Pecans are one of my favorite nuts and I love the trees too.
When I was a young girl, I lived near a pecan grove that provided many hours of play, hiding spots and climbing experience.
I loved the even rows of trees that stretched for acres.
It became my personal forest and my safe haven in a world full of scary miscreants.
I continually revisit the pleasure of the comely pecan tree with eco printing on fabric as well as paper.
I am working on a concertina book that celebrates my love of it.
This is one of the pages.
It is a perfect palette if you ask me...beautiful neutrals.
I love the way that the iron mordant edges the page and accentuates the stem and around the leaves.
When you use natural items to dye or print with, you become very familiar with shape of the what you are using. You will be able to pick the leaf out of a line-up of other leaves.
I loved the pecan tree before for its safety, its imagination and its very existence but now...now, I adore it for its shape, its color and its exciting possibilities!
It's always more difficult to coax color out of cotton fabric as opposed to silk or wool.
I wonder why it is so simple to obtain color from paper that is made from cotton rag and so difficult to obtain the same color from cotton fabric?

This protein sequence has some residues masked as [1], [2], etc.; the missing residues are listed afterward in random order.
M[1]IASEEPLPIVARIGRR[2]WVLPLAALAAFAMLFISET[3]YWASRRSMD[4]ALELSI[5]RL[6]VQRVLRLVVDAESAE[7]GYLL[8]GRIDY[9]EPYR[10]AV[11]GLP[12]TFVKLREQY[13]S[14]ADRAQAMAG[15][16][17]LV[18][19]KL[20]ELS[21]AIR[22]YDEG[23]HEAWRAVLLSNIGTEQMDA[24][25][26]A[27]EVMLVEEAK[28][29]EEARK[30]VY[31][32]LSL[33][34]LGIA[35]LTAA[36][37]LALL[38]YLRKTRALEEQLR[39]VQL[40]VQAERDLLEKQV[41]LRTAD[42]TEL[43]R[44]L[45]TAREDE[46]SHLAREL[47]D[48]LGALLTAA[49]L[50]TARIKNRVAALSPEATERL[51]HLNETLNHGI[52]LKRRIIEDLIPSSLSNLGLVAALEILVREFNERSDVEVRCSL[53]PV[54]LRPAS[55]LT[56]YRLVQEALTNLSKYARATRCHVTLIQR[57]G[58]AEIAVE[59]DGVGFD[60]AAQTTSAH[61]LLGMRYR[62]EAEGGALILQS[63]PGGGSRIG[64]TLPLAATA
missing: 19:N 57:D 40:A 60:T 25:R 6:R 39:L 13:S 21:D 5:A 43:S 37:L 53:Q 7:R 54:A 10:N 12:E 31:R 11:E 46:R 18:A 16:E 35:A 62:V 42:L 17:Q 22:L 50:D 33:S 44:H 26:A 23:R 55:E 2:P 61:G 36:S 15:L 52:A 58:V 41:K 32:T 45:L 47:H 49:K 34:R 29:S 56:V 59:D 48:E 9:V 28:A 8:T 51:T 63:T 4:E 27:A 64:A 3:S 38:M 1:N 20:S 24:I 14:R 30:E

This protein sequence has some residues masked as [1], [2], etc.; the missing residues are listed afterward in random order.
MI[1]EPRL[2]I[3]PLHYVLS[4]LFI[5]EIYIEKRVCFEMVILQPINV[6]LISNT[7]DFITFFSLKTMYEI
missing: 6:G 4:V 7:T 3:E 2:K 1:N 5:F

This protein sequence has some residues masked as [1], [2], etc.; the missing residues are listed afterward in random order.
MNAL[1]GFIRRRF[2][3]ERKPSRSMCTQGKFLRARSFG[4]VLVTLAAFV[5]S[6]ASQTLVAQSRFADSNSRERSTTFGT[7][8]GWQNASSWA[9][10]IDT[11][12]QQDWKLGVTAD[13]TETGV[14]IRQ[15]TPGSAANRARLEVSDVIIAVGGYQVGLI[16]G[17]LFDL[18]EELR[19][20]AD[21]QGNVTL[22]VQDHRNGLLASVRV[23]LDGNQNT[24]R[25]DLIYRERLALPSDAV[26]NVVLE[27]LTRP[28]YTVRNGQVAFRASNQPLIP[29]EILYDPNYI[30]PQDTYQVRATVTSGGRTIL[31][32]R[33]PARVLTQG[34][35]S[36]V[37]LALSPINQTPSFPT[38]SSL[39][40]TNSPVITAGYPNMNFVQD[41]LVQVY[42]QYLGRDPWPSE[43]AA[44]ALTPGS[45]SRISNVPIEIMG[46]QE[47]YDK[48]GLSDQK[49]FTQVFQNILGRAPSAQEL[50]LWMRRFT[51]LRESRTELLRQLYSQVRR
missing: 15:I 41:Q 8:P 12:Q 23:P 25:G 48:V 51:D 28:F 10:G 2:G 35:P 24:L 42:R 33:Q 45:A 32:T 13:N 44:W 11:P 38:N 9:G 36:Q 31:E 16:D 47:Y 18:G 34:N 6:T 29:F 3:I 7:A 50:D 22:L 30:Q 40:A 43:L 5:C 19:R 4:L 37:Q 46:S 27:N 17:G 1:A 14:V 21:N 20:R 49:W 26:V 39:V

Oh, I can imagine all sorts of reasons but if there is a "simple" answer to that question, please tell me.
I put on my mad scientist cap this past weekend and began a series of experiments on a particular cotton fabric that I have here.
It's a PFD fabric that I purchase by the bolt so I have plenty to experiment on.
I am trying different mordants, various heating methods as well as a couple of shibori resist folds.
Between the information that Yoshiko Iwamoto Wada's book offered me and the website and online class of Glennis Dolce (it's on sale right now), I was set to go with many shibori techniques.
I have done a few things before with shibori (indigo vat fun with Yoshiko Wada in Asheville NC) but very simple, very basic.
And I will keep it that way until I figure out the best way to get the results that I want with the natural dyeing.
I love the way that the folding, clamping and stitching creates a memory in the cloth.
Just as my childhood memories create a special mark on the pecan tree prints, the shibori folds create a different memory on the cloth.
I love tying the two together in one place.
This is a piece of the aforementioned cotton fabric.
The pecan stem is a little difficult to see because of all of the patterning made by the folding of the fabric. It makes its own resist and pattern as well.
I love the marks left by the binder clips that I used.
The clips are sold in office supply stores in small boxes ("binder clips"). They come in a variety of sizes as well, so you can get different widths of line in the resist that they create.
The horizontal lines and squares left by the folding technique appeal to the OCD in me.
The unpredictable splay of color calms my mania. It also triggered several ideas which I'll be working with this week.
Damn, I have so many ideas related to this that I could work on it for a year or more!
I guess what really excited me the most was being able to get that much color and pattern from a pecan stem, a handful of binder clips and a pot heated on a hot plate.
There must be a 12 step program for the addiction that this has created.